But the creeping inevitability that the Senate will have to act follows weeks of speculation that McConnell could find a loophole to let the Senate avoid an impeachment trial that would otherwise eat up precious floor time and put some of his 2020 incumbents under a fierce spotlight.

The GOP leader, however, shot down that possibility this week. Though McConnell positioned himself as a roadblock to Trump being removed from office in Facebook ads, he said this week that the Senate would fulfill its "constitutional responsibility."

"Under the impeachment rules of the Senate, we'll take the matter up ... We intend to do our constitutional responsibility."

McConnell — along with Judiciary Committee staff and Sen. Lindsey Graham (R-S.C.), who was a floor manager during the Clinton impeachment trial — briefed the Senate GOP caucus during a close-door lunch about what to expect if a trial comes to the Senate.

"I think that was more of a kind of a 101 so that we weren't all either not able to answer any questions or all answering them some different way," Sen. Roy Blunt (R-Mo.) said about the caucus briefing.

Under the chamber's impeachment rules, Supreme Court Chief Justice John Roberts will preside over the chamber and senators will convene every day but Sunday.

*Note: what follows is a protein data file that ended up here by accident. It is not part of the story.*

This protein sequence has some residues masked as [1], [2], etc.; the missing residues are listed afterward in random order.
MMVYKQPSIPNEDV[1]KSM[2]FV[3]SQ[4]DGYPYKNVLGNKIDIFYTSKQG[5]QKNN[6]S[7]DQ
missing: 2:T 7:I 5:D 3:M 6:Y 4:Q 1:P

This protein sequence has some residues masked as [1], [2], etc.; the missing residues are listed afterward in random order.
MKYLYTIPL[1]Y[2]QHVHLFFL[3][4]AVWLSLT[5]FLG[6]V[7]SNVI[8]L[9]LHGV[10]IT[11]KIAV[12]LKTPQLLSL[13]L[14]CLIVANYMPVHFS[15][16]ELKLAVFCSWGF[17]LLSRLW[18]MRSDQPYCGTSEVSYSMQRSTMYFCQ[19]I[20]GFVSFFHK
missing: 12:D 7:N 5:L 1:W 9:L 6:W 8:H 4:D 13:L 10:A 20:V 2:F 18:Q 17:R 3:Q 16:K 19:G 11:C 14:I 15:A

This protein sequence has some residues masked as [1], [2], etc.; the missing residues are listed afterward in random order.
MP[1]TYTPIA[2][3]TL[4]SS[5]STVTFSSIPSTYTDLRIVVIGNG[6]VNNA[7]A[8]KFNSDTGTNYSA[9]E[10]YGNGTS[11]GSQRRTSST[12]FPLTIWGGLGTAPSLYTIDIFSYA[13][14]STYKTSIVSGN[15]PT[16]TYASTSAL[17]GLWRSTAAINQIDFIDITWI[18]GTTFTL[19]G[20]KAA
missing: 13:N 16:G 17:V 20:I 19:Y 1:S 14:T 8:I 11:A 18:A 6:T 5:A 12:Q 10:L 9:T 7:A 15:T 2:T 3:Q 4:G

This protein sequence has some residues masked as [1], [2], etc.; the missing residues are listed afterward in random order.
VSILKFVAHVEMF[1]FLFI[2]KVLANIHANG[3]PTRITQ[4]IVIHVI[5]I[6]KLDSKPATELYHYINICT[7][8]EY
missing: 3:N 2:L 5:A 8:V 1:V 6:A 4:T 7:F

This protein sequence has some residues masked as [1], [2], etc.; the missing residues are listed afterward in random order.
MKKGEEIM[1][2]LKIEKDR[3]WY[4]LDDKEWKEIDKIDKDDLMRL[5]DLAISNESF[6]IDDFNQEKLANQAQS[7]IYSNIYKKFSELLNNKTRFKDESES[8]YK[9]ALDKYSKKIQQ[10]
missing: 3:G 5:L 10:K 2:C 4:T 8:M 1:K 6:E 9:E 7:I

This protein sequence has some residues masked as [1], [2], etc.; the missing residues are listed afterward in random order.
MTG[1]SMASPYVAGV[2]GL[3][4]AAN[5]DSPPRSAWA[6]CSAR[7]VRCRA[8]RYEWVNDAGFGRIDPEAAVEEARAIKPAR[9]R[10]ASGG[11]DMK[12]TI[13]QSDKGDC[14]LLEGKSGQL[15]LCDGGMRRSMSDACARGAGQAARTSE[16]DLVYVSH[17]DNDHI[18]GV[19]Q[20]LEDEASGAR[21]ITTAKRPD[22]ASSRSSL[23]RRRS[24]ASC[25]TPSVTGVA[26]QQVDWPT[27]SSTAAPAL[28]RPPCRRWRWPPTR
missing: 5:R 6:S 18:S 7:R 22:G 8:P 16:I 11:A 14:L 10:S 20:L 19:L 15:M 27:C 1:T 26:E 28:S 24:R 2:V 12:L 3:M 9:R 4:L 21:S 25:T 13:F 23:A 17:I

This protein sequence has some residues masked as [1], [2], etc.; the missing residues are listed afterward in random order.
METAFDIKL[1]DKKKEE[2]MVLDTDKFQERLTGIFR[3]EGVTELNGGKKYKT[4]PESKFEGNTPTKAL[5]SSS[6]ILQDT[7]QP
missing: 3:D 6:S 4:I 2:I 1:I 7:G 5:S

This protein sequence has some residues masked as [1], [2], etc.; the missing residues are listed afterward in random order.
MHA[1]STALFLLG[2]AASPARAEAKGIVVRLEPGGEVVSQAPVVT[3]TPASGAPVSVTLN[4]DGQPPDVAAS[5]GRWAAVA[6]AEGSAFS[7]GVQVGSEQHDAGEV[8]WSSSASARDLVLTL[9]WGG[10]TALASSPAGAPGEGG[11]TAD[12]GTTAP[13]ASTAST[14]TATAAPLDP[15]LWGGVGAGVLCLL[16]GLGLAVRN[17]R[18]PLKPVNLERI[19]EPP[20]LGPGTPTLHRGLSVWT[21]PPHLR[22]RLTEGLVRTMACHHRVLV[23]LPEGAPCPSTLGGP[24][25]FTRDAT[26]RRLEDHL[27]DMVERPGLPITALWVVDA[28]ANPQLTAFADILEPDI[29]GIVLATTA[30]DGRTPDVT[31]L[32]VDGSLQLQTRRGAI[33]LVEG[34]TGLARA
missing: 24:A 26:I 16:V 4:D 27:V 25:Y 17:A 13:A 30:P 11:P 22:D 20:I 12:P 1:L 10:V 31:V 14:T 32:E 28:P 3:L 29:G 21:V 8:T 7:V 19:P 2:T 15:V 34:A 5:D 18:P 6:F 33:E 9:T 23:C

"Senators will not be allowed to speak, which will be good therapy for a number of them," McConnell quipped to reporters after the closed-door caucus lunch.

McConnell wasn't the only GOP senator making jokes. Asked what the atmosphere would be like in the Senate during the impeachment trial, Blunt joked, "I'm thinking about banning the reporters."

But the particulars of the trial, including the length, remain up in the air.

"We just talked about the Senate rules. We're going to have to have more meetings to talk about how we proceed," Kennedy said about the GOP briefing.

Slideshow by photo services

Graham, asked what his message to the caucus was, said he warned his colleagues that it would be a "roller coaster."

McConnell told senators during the closed-door lunch that a potential timeline for impeachment would be that the House passes articles of impeachment by Thanksgiving, setting up the Senate to wrap up its trial by the end of the year.

That timeframe would be similar to Clinton's impeachment trial, which took five weeks.

But House Speaker Nancy Pelosi (D-Calif.) declined to weigh in on the timeline during a weekly press conference on Thursday.

"I have no idea. The path, the timeline will depend on the truth line, and that's what we're looking for," she told reporters.